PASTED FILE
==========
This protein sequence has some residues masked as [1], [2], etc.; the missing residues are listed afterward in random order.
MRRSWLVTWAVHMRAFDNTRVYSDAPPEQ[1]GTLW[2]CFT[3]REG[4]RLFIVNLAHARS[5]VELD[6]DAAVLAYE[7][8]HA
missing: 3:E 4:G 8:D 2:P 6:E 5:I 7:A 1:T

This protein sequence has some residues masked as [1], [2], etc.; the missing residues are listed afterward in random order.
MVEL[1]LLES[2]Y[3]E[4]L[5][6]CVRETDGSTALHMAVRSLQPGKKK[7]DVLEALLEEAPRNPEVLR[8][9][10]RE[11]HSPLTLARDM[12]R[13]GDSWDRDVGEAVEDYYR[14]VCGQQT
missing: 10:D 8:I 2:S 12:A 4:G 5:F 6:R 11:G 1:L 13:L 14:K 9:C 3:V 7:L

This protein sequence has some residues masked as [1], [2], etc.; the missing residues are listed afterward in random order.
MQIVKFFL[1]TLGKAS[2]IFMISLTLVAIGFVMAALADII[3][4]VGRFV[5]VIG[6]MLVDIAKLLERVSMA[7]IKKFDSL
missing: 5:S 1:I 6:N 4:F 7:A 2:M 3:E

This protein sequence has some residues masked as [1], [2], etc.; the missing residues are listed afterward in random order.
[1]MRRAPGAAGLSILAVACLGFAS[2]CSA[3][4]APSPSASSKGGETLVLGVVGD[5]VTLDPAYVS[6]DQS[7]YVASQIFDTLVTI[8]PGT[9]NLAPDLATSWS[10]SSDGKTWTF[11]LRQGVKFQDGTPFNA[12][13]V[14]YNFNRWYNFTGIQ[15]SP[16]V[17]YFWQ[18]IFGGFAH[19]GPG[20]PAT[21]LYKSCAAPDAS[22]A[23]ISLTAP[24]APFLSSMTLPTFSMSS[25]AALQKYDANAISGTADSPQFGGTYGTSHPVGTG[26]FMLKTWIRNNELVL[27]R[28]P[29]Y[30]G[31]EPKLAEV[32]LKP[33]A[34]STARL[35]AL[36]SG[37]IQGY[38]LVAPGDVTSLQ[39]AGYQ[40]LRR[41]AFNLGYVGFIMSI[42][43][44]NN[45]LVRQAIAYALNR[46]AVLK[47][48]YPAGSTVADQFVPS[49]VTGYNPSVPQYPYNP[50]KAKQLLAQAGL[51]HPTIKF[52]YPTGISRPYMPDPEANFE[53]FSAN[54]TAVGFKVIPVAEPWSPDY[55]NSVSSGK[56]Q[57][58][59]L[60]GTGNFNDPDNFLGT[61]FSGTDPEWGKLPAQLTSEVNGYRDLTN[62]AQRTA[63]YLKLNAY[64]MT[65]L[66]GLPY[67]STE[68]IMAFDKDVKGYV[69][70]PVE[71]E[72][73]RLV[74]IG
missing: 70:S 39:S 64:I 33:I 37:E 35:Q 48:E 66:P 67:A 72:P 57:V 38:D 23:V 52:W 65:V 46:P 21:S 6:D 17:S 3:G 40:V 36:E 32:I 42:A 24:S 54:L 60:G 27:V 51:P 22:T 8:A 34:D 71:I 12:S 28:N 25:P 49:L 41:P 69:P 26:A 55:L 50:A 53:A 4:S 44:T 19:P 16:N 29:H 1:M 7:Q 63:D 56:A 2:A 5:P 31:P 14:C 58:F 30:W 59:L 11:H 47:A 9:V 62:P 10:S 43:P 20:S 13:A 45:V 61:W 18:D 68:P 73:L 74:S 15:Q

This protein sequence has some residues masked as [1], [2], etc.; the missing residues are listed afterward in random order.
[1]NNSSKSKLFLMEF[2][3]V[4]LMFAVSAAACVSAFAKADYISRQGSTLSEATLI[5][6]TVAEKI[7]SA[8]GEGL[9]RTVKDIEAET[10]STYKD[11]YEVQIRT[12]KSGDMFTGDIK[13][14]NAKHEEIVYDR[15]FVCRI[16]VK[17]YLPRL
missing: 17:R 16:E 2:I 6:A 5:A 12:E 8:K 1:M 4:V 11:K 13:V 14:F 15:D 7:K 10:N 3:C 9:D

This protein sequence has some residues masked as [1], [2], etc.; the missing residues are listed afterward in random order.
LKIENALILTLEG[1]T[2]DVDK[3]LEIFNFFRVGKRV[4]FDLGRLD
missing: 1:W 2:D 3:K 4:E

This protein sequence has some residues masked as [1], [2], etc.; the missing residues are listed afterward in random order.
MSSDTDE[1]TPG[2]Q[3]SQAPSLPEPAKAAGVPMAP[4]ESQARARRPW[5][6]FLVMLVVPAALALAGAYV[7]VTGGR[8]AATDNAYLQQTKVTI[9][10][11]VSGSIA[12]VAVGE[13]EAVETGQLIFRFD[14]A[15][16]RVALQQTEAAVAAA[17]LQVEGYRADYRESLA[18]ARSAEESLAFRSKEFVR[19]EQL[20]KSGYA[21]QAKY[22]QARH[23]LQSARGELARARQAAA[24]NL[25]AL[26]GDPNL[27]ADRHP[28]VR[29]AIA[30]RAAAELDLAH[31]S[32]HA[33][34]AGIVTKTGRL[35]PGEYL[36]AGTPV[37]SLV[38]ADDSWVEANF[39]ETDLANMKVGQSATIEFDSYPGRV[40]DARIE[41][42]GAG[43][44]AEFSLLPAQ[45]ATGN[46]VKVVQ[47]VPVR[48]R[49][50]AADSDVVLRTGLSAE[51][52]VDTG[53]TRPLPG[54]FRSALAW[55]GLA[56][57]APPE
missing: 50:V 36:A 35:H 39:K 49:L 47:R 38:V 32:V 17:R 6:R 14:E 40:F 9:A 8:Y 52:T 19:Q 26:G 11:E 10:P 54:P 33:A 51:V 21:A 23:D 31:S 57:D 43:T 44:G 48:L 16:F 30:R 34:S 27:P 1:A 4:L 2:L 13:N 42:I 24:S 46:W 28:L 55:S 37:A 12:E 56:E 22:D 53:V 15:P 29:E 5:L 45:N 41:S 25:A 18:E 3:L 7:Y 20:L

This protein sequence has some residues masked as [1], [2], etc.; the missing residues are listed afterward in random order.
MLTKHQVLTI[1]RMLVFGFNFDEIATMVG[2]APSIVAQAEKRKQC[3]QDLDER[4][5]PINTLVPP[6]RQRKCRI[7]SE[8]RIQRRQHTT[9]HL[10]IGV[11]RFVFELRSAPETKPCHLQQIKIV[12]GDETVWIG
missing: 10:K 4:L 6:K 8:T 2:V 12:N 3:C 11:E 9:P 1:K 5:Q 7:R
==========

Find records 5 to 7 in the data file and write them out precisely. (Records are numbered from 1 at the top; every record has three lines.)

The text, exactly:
This protein sequence has some residues masked as [1], [2], etc.; the missing residues are listed afterward in random order.
[1]NNSSKSKLFLMEF[2][3]V[4]LMFAVSAAACVSAFAKADYISRQGSTLSEATLI[5][6]TVAEKI[7]SA[8]GEGL[9]RTVKDIEAET[10]STYKD[11]YEVQIRT[12]KSGDMFTGDIK[13][14]NAKHEEIVYDR[15]FVCRI[16]VK[17]YLPRL
missing: 17:R 16:E 2:I 6:A 5:A 12:E 8:K 1:M 4:V 11:K 13:V 14:F 15:D 7:K 10:N 3:C 9:D

This protein sequence has some residues masked as [1], [2], etc.; the missing residues are listed afterward in random order.
LKIENALILTLEG[1]T[2]DVDK[3]LEIFNFFRVGKRV[4]FDLGRLD
missing: 1:W 2:D 3:K 4:E

This protein sequence has some residues masked as [1], [2], etc.; the missing residues are listed afterward in random order.
MSSDTDE[1]TPG[2]Q[3]SQAPSLPEPAKAAGVPMAP[4]ESQARARRPW[5][6]FLVMLVVPAALALAGAYV[7]VTGGR[8]AATDNAYLQQTKVTI[9][10][11]VSGSIA[12]VAVGE[13]EAVETGQLIFRFD[14]A[15][16]RVALQQTEAAVAAA[17]LQVEGYRADYRESLA[18]ARSAEESLAFRSKEFVR[19]EQL[20]KSGYA[21]QAKY[22]QARH[23]LQSARGELARARQAAA[24]NL[25]AL[26]GDPNL[27]ADRHP[28]VR[29]AIA[30]RAAAELDLAH[31]S[32]HA[33][34]AGIVTKTGRL[35]PGEYL[36]AGTPV[37]SLV[38]ADDSWVEANF[39]ETDLANMKVGQSATIEFDSYPGRV[40]DARIE[41][42]GAG[43][44]AEFSLLPAQ[45]ATGN[46]VKVVQ[47]VPVR[48]R[49][50]AADSDVVLRTGLSAE[51][52]VDTG[53]TRPLPG[54]FRSALAW[55]GLA[56][57]APPE
missing: 50:V 36:A 35:H 39:K 49:L 47:R 38:V 32:V 17:R 6:R 14:E 40:F 9:A 8:Y 52:T 19:Q 26:G 11:E 10:P 54:P 33:A 51:V 21:A 23:D 31:S 57:D 43:T 44:G 48:L 16:F 30:R 34:S 27:P 1:A 4:L 2:L 13:N 42:I 24:S 46:W 28:L 55:S 37:A 12:E 56:E 22:D 53:V 15:P 29:E 5:L 45:N 41:S 25:A 18:E 3:L 7:Y 20:L